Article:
Meet Dwight Lawson, Head of Sales at Ethena and Primary Mastermind Network Founding Member
Read how Dwight Lawson got into Sales and landed his role as Head of Sales at Ethena, a modern compliance training platform, and the lessons learned along the way.
As a Sales Mastermind Founding Member, Dwight was excited to cofound the network to meet other individuals in Sales and share/learn best practices alongside a tight-knit community. Interested in joining? Apply here.
Can you walk us through your career journey to date? How did your interests and/or values help shape where you landed?
I got into Tech Sales back in 2012, at Yelp.com. From there, I have worked in various startups, usually as one of the first sales reps (enterprise), or at a company looking to scale. As I have matured, my focus has strayed from being the #1 rep and making the most sales, to how I can have the most impact. With that, I started as Head of Sales at Ethena, a modern compliance training platform, back in 2020.
How did you land the Head of Sales role at Ethena? What advice do you have for others who are looking to level up into management from an AE role?
I was contacted by a recruiter at one of Ethena’s initial investors. Having a mentality/mind shift was instrumental in landing the role. Over the last few years, impact was what mattered most for me, and that goes further than closing deals - it's helping your colleagues, finding solutions, being proactive etc. My advice for leveling up is to:
1. Believe in yourself, you are the sh*t
2. Proper preparation breeds success
Imposter syndrome is real and we all have to realize that if we put in the work then there is nothing to be insecure about.
What has been the most rewarding part of the role so far?
It’s been incredibly rewarding to see the impact within the company and others that I work with. It's really cool to say that I really helped build a lot of where we are today and that I am building out the team that will take us to where we will be in the future!
What is something you are very good at? How did you develop that skill? What advice do you have for someone working on it?
I'm skilled at multitasking and planning, which leads to great time management. For someone working on this, three things are key:
1. Schedule everything on your calendar
Having a calendar allows you to record and knock off small items throughout the day
2. Stick to time blocks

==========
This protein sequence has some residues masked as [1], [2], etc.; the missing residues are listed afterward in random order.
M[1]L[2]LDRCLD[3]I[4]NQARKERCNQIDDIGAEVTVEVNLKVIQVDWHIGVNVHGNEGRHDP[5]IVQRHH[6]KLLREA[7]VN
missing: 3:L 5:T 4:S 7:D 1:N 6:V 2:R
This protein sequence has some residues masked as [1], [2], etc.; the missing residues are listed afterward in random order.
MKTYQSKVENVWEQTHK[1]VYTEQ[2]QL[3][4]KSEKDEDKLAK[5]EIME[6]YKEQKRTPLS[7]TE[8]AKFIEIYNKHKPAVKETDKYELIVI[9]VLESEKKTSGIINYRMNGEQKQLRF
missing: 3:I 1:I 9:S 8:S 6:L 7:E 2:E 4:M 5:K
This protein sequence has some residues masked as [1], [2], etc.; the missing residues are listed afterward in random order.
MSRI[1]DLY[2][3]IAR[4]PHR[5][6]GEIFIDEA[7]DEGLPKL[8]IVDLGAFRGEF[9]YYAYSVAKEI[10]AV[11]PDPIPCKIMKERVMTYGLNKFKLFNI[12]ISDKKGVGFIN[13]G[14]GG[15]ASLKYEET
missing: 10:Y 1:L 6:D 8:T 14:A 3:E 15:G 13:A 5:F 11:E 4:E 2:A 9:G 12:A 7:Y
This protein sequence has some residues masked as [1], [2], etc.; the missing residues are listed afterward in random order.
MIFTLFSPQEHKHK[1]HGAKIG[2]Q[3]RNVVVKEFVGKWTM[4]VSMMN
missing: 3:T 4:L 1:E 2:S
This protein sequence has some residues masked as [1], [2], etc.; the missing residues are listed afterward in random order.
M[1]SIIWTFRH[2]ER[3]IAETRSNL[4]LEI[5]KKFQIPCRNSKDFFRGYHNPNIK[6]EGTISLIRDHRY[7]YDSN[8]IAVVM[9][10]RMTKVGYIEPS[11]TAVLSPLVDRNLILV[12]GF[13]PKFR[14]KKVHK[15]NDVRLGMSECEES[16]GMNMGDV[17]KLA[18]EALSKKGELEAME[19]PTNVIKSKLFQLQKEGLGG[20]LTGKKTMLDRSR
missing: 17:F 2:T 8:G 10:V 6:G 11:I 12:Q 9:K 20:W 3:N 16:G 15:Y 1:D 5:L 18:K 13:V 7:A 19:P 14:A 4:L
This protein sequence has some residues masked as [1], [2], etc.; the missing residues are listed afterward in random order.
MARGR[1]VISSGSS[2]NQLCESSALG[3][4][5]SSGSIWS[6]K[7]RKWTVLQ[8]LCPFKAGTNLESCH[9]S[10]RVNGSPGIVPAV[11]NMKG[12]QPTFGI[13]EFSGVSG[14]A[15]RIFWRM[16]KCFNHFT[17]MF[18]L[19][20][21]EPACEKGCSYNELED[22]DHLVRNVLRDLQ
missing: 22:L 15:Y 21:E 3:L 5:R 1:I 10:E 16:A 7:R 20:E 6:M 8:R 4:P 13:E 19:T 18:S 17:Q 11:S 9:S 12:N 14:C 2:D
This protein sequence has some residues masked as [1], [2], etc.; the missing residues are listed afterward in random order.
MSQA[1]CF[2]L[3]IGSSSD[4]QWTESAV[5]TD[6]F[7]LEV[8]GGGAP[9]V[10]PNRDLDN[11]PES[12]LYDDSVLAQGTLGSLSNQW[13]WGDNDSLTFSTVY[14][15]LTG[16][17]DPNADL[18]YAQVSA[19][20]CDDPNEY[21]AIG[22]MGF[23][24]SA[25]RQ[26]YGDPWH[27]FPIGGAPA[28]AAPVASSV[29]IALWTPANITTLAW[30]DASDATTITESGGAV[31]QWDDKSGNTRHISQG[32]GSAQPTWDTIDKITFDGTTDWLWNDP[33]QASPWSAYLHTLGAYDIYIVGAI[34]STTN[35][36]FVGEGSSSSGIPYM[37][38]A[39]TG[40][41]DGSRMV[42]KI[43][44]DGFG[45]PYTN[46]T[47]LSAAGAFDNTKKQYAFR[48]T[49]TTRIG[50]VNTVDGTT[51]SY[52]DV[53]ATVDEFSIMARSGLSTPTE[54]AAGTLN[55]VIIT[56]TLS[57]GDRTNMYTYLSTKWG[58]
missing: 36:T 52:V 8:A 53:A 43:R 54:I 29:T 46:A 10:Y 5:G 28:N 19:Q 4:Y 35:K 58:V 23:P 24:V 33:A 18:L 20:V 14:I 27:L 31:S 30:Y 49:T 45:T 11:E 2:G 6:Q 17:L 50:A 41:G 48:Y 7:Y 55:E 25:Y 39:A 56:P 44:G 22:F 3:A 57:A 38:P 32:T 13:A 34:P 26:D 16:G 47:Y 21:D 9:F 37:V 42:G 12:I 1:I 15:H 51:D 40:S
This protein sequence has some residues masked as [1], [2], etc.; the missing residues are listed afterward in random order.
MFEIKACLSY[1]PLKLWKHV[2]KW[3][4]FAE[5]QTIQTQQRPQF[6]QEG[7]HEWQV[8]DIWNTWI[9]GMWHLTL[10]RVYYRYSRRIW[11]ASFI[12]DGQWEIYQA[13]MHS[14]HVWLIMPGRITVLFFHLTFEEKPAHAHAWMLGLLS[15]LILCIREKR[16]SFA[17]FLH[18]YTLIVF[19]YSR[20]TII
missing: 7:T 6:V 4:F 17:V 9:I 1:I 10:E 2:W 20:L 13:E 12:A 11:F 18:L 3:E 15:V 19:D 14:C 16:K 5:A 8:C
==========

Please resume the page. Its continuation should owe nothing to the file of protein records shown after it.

Do not push your schedule when new items come up; simply add those new items to your schedule and proceed accordingly. Due to the general urgency of today's times, most of us work on new problems as they arise. Avoid this by sticking to your schedule and it will allow for more productivity.
3. Create proactive habits
Ask yourself these questions to create more efficiency: What’s your agenda for yourself or for others? What resources do you need? Who needs to be contacted or added for this task? How many times does this task or assignment need to be scheduled?
How has networking amplified your career?
Networking for some can be very daunting - not for me. Given my life experiences from sports, joining Alpha Phi Alpha, to being in sales, networking has become as casual as breakfast in the morning. Networking has amplified my life - it's how I’ve gained friends, internships, collegiate positions, career roles etc. Simply be yourself and you will eventually find the right people in which you can both mutually benefit from. One of the biggest pillars I like to stand on is authenticity; it has always enabled me to grow my network in both my life and career.
Who is someone you admire that you’ve learned from? How have they influenced your career, your thinking, your approach?
Dan Meek, a manager of mine at Yelp. He has really become a mentor and friend as we have grown older in life. The biggest lessons I’ve learned from Dan was to be authentic and find balance.
In my first few months at Yelp, I couldn’t close a deal to save my life. When I was heading to a going-away party, a friend called me asking for life and career advice. In our conversation, I addressed the situation, gave him examples of the potential impact and then pretty straightforwardly told him what he needed to do and why. When I hung up the phone, Dan immediately asked why I don’t speak this way on our sales calls. I replied that I just followed my training. Dan then shared that for me to be successful I need to combine who I am intrinsically with the training I’ve learned, as people do not want to buy from someone inauthentic. I took this to heart and from there on, my career at Yelp skyrocketed.
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